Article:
Project description:BACKGROUND:It is recommended that children aged 3 months to five years of age living in areas of seasonal transmission in the sub-Sahel should receive Seasonal Malaria Chemoprevention (SMC) with sulfadoxine-pyrimethamine plus amodiaquine (SPAQ) during the malaria transmission season. The purpose of this study was to evaluate the safety of SMC with SPAQ in children when delivered by community health workers in three districts in Senegal where SMC was introduced over three years, in children from 3 months of age to five years of age in the first year, then in children up to 10 years of age. METHODS:A surveillance system was established to record all deaths and all malaria cases diagnosed at health facilities and a pharmacovigilance system was established to detect adverse drug reactions. Health posts were randomized to introduce SMC in a stepped wedge design. SMC with SPAQ was administered once per month from September to November, by nine health-posts in 2008, by 27 in 2009 and by 45 in 2010. RESULTS:After three years, 780,000 documented courses of SMC had been administered. High coverage was achieved. No serious adverse events attributable to the intervention were detected, despite a high level of surveillance. CONCLUSIONS:SMC is being implemented in countries of the sub-Sahel for children under 5 years of age, but in some areas the age distribution of cases of malaria may justify extending this age limit, as has been done in Senegal. Our results show that SMC is well tolerated in children under five and in older children. However, pharmacovigilance should be maintained where SMC is implemented and provision for strengthening national pharmacovigilance systems should be included in plans for SMC implementation. TRIAL REGISTRATION:ClinicalTrials.gov NCT 00712374.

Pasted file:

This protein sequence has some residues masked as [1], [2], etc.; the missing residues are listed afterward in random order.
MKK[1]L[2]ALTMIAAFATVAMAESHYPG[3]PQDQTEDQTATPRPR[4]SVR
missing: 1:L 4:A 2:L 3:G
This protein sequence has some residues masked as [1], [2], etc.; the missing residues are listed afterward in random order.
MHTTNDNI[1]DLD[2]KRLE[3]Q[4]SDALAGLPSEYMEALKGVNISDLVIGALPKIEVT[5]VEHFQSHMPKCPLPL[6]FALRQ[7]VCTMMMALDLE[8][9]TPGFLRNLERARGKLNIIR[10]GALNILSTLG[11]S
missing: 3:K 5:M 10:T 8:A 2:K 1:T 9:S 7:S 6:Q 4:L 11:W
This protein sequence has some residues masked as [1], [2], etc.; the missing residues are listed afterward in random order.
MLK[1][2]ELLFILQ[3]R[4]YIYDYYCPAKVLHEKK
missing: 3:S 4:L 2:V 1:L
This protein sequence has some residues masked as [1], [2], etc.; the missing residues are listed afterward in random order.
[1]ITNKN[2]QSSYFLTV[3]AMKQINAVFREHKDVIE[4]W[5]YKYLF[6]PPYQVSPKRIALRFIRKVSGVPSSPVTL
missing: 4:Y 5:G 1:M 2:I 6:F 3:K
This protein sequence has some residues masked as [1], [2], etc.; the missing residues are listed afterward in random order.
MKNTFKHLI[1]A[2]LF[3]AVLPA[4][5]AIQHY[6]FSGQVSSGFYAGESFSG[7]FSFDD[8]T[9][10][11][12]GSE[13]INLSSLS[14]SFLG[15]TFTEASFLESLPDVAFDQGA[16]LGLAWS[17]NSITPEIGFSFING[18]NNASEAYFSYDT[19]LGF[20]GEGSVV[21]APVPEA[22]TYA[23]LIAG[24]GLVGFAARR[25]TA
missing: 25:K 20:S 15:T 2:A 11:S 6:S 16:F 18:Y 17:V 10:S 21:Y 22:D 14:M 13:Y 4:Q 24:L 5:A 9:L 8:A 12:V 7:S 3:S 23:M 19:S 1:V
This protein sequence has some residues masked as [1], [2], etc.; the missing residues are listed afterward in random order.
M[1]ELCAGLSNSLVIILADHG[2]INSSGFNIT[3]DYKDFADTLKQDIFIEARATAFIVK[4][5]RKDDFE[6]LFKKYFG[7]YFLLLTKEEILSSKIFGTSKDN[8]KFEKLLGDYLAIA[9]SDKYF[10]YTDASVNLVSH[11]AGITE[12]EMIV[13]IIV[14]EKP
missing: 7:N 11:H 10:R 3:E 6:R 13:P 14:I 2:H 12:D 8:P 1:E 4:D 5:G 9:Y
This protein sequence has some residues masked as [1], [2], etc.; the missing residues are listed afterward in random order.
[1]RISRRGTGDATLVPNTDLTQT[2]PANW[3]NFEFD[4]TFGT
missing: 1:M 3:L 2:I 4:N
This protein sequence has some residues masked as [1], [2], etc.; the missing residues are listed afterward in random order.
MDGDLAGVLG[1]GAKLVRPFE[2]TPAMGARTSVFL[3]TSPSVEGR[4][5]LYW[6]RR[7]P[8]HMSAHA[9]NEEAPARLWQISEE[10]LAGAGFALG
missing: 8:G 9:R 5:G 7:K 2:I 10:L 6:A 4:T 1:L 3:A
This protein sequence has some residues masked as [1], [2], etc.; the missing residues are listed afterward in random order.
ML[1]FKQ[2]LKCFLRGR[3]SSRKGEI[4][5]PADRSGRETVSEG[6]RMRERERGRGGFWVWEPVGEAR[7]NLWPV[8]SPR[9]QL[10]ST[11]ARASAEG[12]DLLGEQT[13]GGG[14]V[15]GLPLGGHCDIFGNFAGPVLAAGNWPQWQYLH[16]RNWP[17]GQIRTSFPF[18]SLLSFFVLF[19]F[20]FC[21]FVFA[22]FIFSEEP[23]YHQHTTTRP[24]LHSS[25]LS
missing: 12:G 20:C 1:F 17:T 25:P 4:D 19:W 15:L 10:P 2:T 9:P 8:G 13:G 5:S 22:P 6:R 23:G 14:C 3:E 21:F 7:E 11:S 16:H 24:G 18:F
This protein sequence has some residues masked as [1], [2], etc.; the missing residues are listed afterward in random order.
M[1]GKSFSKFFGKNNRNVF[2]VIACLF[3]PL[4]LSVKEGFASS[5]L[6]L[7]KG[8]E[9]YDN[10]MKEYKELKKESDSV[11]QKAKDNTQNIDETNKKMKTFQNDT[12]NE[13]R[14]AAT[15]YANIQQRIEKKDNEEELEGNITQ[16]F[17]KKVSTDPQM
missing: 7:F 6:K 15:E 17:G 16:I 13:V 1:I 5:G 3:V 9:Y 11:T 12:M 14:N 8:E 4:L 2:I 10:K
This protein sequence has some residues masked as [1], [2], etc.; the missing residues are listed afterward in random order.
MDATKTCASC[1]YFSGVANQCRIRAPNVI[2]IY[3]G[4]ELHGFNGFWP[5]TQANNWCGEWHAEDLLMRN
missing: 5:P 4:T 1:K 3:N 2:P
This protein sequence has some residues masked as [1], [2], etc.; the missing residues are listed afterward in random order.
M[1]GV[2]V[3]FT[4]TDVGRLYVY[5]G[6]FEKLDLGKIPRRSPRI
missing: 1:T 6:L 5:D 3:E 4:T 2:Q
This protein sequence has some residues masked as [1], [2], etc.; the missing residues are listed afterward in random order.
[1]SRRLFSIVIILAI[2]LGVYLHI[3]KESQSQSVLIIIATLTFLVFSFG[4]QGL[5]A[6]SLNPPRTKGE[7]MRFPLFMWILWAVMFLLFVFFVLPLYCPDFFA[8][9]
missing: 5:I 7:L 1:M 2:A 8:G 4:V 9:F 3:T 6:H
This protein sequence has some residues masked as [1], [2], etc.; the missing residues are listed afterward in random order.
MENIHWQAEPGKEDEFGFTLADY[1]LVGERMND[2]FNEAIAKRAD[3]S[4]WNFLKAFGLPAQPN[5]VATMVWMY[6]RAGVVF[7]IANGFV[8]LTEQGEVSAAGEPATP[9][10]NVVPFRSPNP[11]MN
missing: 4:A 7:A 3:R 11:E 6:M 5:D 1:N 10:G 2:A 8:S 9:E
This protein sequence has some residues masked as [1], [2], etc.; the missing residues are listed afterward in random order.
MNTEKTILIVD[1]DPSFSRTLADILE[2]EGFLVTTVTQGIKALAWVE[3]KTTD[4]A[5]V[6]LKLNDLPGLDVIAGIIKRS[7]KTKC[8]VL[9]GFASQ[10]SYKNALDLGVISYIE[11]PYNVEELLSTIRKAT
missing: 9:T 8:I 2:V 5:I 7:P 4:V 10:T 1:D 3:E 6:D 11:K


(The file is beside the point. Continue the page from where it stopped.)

Project description:Seasonal Malaria Chemoprevention (SMC) is currently recommended for children under five in areas where malaria transmission is highly seasonal. We explored children's caregivers' and community health workers' (CHWs) responses to an extended 5-month SMC programme.Thirteen in-depth interviews and eight focus group discussions explored optimal and suboptimal 'uptake' of SMC to examine facilitators and barriers to caregivers' uptake.There did not appear to be major differences between caregivers of children with optimal and sub-optimal SMC uptake in terms of their knowledge of malaria, their perceptions of the effect of SMC on a child's health, nor their understanding of chemoprevention. Caregivers experienced difficulty in prioritising SMC for well children, perceiving medication being for treatment rather than prevention. Prior to the study, caregivers had become accustomed to rapid diagnostic testing (RDT) for malaria, and therefore blood testing for malaria during the baseline survey at the start of the SMC programme may have positively influenced uptake. Facilitators of uptake included caregivers' trust in and respect for administrators of SMC (including CHWs), access to medication and supportive (family) networks. Barriers to uptake related to poor communication of timings of community gatherings, travel distances, absence during SMC home deliveries, and limited demand for SMC due to lack of previous experience. Future delivery of SMC by trained CHWs would be acceptable to caregivers.A combination of caregivers' physical access to SMC medication, the drug regimen, trust in the medical profession and perceived norms around malaria prevention all likely influenced caregivers' level of uptake. SMC programmes need to consider: 1) developing supportive, accessible and flexible modes of drug administration including home delivery and village community kiosks; 2) improving demand for preventive medication including the harnessing of learnt trust; and 3) developing community-based networks for users to support optimal uptake of SMC.